This fact alone places the Bank’s hailing of a dramatic percentage reduction in poverty over 25 years into a different light. At the very least, it calls into question their confidence in declaring that “there has been strong - if regionally uneven - progress toward reducing overall poverty.” At most, it underlines the fact that globalisation has been largely ineffective at either reducing the burgeoning ranks of the world’s poor, or including this vast swathe of the global population into the mainstream economy.
The Colombia University economist Sanjay Reddy, one of the Bank’s foremost critics on this topic, has stated his view that the individuals directly involved have approached the exercise in a sincere fashion, and are persons of the utmost integrity. That said, the Bank has already undertaken two previous revisions of the base year for calculating purchasing power rates, wreaking havoc to its poverty estimates each time. When employing the aggregate headcount, previous development indicators revealed that global poverty increased between 1990 and 2001 in the number of $2 a day poor, from 2.65 billion to 2.74 billion.
The Bank’s assumption that the Millennium Development Goals on poverty and hunger will still be reached are now starkly contradicted. According to a separate study by the Bank, an extra 100 million people could fall into extreme poverty due to soaring food and energy prices. This means that an extra half a billion people in total are now thought to be struggling for survival compared to previous estimates. On current trends, at least a billion people will still live below the $1.25 a day line in 2015, including a third of the world’s poor who will live in Africa. Only China is currently on target to achieve the goals, reports the Bank, while most other countries are not. As shown by other independent studies, this is an understatement: without urgent action the world could see hunger doubling instead of halving by 2015.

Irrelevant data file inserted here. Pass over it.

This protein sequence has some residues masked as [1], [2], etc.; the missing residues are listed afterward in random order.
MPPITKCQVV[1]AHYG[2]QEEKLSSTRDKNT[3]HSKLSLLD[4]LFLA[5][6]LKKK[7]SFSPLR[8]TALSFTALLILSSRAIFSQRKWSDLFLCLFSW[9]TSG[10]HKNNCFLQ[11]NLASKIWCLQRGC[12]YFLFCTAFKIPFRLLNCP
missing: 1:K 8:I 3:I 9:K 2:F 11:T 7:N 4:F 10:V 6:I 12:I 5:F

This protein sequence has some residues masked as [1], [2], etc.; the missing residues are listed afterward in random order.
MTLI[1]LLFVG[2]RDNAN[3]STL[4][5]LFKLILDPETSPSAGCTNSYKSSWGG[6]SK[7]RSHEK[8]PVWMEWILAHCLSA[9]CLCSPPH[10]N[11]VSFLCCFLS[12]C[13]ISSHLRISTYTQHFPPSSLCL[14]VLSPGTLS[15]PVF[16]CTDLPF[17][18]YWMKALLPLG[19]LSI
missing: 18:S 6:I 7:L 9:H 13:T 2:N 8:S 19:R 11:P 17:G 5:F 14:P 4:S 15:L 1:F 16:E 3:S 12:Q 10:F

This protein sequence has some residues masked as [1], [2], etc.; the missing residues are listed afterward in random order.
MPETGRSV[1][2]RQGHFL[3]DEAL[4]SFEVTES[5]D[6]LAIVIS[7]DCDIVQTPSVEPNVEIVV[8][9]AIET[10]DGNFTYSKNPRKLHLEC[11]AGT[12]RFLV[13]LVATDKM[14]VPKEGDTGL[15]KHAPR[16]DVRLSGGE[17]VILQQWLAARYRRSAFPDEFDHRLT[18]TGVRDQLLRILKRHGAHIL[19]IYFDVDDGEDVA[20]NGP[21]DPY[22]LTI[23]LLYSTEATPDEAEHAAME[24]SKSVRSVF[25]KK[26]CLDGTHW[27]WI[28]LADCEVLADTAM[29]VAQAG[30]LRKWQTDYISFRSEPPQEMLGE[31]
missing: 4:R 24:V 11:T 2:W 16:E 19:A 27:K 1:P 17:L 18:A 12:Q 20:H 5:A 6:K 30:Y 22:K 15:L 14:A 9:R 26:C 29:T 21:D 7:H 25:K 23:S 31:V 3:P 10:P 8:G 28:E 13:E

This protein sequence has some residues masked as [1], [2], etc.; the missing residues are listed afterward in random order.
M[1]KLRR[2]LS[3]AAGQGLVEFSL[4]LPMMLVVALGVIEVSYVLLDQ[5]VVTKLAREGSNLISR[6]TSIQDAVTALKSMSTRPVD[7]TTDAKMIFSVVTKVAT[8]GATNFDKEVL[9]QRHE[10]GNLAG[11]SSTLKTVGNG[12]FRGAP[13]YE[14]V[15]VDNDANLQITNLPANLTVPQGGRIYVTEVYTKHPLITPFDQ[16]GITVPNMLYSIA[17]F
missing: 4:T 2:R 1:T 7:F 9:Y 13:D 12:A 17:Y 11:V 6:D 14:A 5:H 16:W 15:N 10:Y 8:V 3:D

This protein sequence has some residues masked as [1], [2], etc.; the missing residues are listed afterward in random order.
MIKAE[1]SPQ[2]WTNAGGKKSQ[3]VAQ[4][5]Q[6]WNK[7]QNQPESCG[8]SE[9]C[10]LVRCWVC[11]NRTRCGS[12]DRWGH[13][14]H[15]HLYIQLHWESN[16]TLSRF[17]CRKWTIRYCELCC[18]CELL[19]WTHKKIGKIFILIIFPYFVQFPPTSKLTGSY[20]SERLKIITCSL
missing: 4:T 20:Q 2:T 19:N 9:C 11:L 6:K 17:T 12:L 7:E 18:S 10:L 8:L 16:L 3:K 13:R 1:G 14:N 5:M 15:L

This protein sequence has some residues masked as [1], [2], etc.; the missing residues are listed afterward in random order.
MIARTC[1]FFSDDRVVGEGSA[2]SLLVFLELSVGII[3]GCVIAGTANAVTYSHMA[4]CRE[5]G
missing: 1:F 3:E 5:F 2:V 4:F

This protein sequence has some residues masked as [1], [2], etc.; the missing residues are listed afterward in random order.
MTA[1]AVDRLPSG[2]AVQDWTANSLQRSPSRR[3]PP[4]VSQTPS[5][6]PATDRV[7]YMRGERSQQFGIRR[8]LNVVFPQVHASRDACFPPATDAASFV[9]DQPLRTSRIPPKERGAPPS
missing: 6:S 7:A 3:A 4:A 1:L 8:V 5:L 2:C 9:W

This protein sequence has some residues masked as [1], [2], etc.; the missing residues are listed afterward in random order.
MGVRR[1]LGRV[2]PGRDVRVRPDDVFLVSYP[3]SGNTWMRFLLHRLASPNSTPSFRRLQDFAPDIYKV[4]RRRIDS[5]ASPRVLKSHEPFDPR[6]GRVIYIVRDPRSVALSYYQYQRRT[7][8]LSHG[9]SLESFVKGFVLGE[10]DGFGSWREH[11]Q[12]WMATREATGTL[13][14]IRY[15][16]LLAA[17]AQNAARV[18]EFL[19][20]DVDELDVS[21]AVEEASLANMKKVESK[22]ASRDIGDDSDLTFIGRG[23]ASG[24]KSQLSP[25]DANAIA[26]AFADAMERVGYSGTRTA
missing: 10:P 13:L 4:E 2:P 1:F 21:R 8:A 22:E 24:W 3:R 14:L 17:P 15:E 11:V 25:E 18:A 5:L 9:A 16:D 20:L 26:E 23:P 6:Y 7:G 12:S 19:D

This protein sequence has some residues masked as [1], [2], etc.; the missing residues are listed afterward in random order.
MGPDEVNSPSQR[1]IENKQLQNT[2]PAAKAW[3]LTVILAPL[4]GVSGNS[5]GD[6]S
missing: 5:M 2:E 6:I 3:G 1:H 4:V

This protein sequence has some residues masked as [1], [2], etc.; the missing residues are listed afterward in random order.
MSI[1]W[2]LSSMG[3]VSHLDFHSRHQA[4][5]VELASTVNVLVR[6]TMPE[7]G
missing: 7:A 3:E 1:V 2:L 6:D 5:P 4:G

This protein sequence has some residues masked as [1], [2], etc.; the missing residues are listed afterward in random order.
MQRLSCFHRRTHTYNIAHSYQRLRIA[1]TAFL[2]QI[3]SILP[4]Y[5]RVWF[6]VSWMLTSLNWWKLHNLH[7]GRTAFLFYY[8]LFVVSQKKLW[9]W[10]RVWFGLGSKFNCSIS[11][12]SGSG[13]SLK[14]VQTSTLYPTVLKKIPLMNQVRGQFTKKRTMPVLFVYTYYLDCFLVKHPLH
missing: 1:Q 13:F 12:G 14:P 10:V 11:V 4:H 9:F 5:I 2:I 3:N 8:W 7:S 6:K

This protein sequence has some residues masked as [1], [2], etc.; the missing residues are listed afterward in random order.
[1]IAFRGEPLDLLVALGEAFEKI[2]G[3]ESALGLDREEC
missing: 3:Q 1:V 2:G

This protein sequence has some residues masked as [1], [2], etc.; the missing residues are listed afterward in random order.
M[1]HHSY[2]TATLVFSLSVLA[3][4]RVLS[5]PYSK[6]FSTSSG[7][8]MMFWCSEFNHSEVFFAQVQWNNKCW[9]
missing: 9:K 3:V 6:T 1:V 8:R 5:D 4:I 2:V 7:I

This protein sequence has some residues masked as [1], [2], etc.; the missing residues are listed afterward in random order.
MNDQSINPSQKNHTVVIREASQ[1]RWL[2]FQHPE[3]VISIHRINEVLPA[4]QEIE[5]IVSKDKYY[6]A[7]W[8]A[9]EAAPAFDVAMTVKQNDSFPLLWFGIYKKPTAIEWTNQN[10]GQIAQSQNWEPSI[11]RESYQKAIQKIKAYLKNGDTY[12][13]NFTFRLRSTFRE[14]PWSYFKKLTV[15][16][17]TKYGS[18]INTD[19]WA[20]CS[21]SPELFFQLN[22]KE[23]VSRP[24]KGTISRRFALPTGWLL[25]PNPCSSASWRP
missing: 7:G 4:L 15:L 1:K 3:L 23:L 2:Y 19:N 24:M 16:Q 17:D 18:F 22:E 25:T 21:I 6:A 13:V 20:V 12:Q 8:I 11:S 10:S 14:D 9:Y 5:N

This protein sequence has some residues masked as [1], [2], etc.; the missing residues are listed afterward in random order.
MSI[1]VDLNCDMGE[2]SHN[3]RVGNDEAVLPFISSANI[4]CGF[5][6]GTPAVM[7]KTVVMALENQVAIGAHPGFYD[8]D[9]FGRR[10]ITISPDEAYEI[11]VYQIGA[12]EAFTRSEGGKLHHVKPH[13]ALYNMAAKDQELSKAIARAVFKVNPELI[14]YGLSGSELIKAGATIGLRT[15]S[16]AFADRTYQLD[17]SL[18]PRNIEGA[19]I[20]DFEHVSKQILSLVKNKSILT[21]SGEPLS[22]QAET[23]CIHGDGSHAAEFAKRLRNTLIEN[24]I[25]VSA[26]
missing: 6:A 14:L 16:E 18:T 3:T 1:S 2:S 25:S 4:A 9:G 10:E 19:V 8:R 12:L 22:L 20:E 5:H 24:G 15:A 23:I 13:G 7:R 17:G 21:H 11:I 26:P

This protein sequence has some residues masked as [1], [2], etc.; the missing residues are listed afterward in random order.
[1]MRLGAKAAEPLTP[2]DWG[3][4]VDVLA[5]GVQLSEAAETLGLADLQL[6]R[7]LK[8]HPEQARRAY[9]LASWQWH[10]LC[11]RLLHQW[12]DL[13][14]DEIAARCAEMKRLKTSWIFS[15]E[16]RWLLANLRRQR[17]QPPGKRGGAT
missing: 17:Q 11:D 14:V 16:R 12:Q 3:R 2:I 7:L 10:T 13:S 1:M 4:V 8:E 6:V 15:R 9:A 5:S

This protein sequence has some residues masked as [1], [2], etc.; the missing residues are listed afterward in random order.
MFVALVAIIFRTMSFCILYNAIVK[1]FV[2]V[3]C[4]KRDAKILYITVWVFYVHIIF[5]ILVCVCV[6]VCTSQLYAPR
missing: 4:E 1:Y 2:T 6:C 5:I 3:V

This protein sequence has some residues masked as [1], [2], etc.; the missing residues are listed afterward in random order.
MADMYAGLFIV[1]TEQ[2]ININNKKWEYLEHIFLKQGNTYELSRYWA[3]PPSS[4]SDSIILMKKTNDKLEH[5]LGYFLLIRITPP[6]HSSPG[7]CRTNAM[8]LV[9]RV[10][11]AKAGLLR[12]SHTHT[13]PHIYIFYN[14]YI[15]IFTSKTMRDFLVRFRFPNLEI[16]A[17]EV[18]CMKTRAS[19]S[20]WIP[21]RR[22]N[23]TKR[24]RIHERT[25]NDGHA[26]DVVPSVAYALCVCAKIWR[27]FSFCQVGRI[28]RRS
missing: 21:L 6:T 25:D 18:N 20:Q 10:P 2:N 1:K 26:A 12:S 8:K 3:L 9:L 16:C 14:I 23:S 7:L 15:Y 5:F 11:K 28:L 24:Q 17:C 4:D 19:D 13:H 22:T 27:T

This cursory analysis of the Bank’s statistics is meant only to emphasise an obvious and, since the release of the widely uncriticised new data, a remarkably neglected point: that the World Bank’s poverty figures are no longer indicative of any real improvement in the plight of the poor – even by their own measures. As the latest figures graphically illustrate, almost half the world - over three billion people - live on less than $2.50 a day. Altogether, the Bank reports no change in the number of people living below $2 a day, at around 2.5 billion between 1981 and 2005. And it is unlikely, they warned, that the number of extremely poor will drop below one billion again before 2015. The distinction between the haves and have-nots could not get any clearer.
The World Bank’s disregard of its basic deficiencies in analysing poverty is ultimately not surprising. After all, the Bank makes no disguise of its uncompromising belief in economic growth through unfettered markets as the strongest antidote to poverty, ignoring all signs since the 1980s that wealth has failed to trickle down to the poorest of the poor. More surprising, however, is the lack of external scrutiny of the Bretton Woods institutions in the formulation and usage of global poverty figures, and the lack of criticism on what those figures reveal.